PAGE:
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Panna cottas, like all gelatin desserts, offer a blank slate for flavor experimentations. Here I combined two of my favorite things in the world – chocolate and almonds. The chocolate creaminess and boozy almond sweetness tasted divine. This was my first attempt at a chocolate gelatin mold, and am thrilled by limitless chocolate possibilities. Oh the fun I’m going to have!
To make the chocolate amaretto panna cotta, I adapted this recipe from William-Sonoma (I substituted milk for the mascarpone and added amaretto). While most panna cotta recipes call for straight heavy cream, I prefer substituting some of the cream with milk. I find it creates a lighter, silky texture.
See my recipe featured in Readers’ Recipes: The New York Times Magazine.
I’ll never forget the first bing cherry I ate. In 1992, after moving from Oklahoma to California, I attended a cookout with friends from my new high school. Along with the garden burgers and hot dogs was a bag of fresh cherries. I found it odd to see cherries eaten out of a produce bag, not immersed in syrup. Always the adventurous eater, I tried a fresh cherry and immediately fell in love with the intricate flavors that barely resembled the sticky sweet cherries of my youth. Every summer since I’ve anticipated their seasonal purchase and consumption.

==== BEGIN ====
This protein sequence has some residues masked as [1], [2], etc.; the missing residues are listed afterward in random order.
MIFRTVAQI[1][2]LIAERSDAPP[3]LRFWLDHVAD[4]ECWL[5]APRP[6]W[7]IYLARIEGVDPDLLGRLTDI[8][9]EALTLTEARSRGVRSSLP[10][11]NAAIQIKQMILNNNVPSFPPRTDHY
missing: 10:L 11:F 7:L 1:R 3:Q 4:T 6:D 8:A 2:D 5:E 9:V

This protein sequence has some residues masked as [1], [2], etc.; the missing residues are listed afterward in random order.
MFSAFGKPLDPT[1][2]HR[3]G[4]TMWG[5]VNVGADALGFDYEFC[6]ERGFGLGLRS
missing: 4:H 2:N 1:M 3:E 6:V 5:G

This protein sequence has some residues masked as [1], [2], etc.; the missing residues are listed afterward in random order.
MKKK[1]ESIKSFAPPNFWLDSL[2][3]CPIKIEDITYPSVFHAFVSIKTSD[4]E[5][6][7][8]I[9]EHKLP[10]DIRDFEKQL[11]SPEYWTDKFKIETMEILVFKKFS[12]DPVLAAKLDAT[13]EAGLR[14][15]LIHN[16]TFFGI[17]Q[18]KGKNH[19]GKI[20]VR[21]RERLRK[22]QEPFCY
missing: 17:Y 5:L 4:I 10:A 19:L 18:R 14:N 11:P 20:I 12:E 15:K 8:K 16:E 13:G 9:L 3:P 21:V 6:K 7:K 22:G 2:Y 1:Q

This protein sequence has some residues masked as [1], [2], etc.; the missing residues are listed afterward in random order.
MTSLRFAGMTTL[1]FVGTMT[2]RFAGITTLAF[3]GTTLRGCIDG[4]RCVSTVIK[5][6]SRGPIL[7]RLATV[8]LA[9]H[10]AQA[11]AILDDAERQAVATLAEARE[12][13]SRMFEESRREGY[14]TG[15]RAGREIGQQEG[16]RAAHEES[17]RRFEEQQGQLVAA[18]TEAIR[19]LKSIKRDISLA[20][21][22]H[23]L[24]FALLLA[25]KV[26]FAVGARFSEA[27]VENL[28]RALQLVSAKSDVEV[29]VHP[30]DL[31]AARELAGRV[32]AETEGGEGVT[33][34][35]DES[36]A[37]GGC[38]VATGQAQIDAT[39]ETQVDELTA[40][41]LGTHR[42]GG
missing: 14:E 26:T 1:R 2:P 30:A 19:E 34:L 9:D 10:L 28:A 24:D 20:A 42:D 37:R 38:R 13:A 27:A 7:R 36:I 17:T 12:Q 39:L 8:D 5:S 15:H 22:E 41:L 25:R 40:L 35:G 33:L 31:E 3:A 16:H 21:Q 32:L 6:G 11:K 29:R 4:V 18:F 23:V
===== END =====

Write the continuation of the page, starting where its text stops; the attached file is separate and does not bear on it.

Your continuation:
This gelatin consists of cherry juice, cherries, and rum on top; sweetened condensed milk, almond extract, and cherry juice on bottom. The cherry/almond/rum combination is sweet and lovely.
- 2 cups 100% black cherry juice (I always prefer 100% juices to blends, but if using a blend, you may want to adjust the sugar)
- ½ cup sugar (or to taste)
- 2 packets gelatin
- ¾ cup cold water
- ¾ cup cold rum
- 1 cup pitted and halved cherries (thoroughly washed and dried)
- One 14oz can sweetened condensed milk (cold)
- 1 ¾ cup water
- ¼ cup cherry juice (optional – gives the bottom a pink color. Use 2-cups water for a white bottom layer)
- 1/4 teaspoon almond extract (optional)
- 2 packets gelatin
Agar agar, popular in Asia, is a gelatinous substance derived from red algae. I purchased agar agar at a Chinese grocery store, and the results were mixed. While the almond agar agar molds were pretty, it was soft and bland tasting. The red bean agar agar was fantastic, reminding us of red bean mochi. I need more practice making agar agar recipes from scratch, so in the meantime I’m sticking with gelatin.